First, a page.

Bird flu ‘prevention zone’ declared as cases continue to rise
An avian flu “prevention zone” has been declared by the chief veterinary officers of Wales, England and Scotland in the face of rising case numbers from the largest ever outbreak of the disease.
From midday on Monday, it will be a legal requirement for all bird keepers in the three nations to follow strict measures to protect flocks from bird flu, including keeping free range birds in fenced areas and stringent biosecurity for staff on farms.
The move by the chief veterinary officers comes following an increase in the number of cases of avian flu being detected in wild birds and commercial premises in recent weeks.
The Interim Chief Veterinary Officer for Wales, Gavin Watkins, confirmed the presence of Highly Pathogenic Avian Influenza H5N1 in poultry at a site in Anglesey last night.
Last month bird flu was identified in poultry at a large site in Pembrokeshire and was also detected at a location near Arthog, in Gwynedd.
Natural Resources Wales (NRW) also suspended all seabird ringing and seabird nest recording after Avian influenza was detected on Anglesey, in Ceredigion and in gannets on Grassholm off the Pembrokeshire coast.
In the East of England, which has been particularly badly hit, mandatory housing measures for all poultry and captive birds in Norfolk, Suffolk and parts of Essex were introduced earlier in October.
The disease has also ripped through breeding colonies of seabirds, killing thousands in some sites and affecting threatened species from puffins to hen harriers.
Officials say that the avian flu circulates in wild birds and when they migrate to the UK from mainland Europe over the winter, they can spread the disease to poultry and other captive birds.
Under the prevention zone rules, producers with more than 500 birds must restrict access for non-essential people on their sites, staff must change clothing and footwear before entering enclosures and vehicles will need regular cleaning and disinfecting.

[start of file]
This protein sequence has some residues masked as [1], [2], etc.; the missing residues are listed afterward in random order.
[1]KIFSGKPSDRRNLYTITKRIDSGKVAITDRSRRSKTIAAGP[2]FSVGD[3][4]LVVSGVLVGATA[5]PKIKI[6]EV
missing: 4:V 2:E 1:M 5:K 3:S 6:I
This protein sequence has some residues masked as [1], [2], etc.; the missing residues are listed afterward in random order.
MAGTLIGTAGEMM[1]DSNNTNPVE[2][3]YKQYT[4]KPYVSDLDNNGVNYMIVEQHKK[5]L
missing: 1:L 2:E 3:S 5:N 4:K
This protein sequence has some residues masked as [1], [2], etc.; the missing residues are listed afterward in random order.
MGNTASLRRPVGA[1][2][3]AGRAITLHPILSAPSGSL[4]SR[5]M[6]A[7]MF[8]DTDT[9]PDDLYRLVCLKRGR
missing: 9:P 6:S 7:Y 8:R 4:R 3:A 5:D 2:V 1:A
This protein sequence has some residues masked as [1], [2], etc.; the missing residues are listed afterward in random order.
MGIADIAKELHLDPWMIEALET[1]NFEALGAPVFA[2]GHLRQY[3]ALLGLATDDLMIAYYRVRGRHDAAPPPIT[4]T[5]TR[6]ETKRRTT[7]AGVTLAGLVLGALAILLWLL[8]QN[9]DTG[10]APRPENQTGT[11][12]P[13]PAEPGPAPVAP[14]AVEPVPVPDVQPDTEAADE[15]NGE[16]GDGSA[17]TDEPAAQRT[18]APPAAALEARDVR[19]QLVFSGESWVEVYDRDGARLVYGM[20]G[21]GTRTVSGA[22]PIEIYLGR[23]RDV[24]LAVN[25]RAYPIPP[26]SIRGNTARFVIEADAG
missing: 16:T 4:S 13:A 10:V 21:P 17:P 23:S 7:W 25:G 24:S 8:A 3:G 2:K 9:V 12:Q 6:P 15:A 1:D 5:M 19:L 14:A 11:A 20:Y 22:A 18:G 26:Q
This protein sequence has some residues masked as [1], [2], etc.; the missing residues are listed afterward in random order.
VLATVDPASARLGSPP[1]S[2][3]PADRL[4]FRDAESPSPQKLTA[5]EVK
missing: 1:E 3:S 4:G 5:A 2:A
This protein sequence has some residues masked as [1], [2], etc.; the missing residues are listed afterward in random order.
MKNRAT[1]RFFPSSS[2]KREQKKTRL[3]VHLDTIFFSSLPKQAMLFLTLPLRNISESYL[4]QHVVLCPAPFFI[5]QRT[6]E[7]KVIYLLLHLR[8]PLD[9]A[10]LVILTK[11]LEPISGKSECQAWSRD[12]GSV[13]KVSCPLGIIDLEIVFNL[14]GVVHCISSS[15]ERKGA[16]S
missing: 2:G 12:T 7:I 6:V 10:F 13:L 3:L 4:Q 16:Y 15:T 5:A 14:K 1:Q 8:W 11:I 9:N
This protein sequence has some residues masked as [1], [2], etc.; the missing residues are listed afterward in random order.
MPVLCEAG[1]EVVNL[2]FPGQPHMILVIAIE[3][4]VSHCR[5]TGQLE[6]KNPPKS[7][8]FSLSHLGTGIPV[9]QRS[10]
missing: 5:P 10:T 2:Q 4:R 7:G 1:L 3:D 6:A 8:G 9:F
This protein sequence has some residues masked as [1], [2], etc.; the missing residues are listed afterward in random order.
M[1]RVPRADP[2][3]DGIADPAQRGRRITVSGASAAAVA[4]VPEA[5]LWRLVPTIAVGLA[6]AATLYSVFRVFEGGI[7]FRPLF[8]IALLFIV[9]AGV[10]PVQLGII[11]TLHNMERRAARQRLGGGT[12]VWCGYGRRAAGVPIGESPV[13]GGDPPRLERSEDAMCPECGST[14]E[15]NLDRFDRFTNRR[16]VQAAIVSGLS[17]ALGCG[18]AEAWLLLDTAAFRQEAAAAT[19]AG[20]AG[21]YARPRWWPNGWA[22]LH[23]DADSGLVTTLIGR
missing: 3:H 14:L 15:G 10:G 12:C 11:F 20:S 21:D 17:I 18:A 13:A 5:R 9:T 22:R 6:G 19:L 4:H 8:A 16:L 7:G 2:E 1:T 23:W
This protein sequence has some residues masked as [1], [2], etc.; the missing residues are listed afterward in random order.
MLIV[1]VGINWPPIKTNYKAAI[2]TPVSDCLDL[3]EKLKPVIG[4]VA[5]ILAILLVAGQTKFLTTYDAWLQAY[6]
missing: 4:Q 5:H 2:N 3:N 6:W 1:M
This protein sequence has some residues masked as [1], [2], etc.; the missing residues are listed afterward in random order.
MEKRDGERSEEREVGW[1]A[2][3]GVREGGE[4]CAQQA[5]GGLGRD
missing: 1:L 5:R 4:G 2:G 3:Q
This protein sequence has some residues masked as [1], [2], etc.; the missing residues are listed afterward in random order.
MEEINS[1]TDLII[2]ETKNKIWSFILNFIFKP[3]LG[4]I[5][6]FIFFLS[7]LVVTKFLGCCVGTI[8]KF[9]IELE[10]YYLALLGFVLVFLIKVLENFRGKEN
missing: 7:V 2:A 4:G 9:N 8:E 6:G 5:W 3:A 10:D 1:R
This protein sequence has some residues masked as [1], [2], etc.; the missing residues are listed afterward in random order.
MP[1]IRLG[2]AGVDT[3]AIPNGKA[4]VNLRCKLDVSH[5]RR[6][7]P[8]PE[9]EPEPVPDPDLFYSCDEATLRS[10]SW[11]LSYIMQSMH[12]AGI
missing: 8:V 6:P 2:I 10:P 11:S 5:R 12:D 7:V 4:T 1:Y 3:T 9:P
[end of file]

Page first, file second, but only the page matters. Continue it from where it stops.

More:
Backyard owners of smaller numbers of chickens, ducks and geese must also take steps to limit the risk of the disease spreading to their flocks, they are being warned.
In a joint statement, the chief veterinary officers said: “Bird keepers have faced the largest ever outbreak of avian flu this year and with winter brings an even more increased risk to flocks as migratory birds return to the United Kingdom.
“Scrupulous biosecurity and hygiene measures is the best form of defence, which is why we have declared an avian influenza prevention zone (AIPZ) across Great Britain, meaning that all bird keepers must take action to help prevent the disease spreading to more poultry and other domestic birds.
“The introduction of an AIPZ means regardless of whether you keep a few birds or thousands, you are legally required to meet enhanced biosecurity requirements to protect your birds from this highly infectious disease.”
The prevention zone in force does not include a nationwide requirement to keep birds inside, but officials said that was being kept under constant review.
They also said the risk to public health from the virus was very low and properly cooked poultry and eggs are safe to eat.
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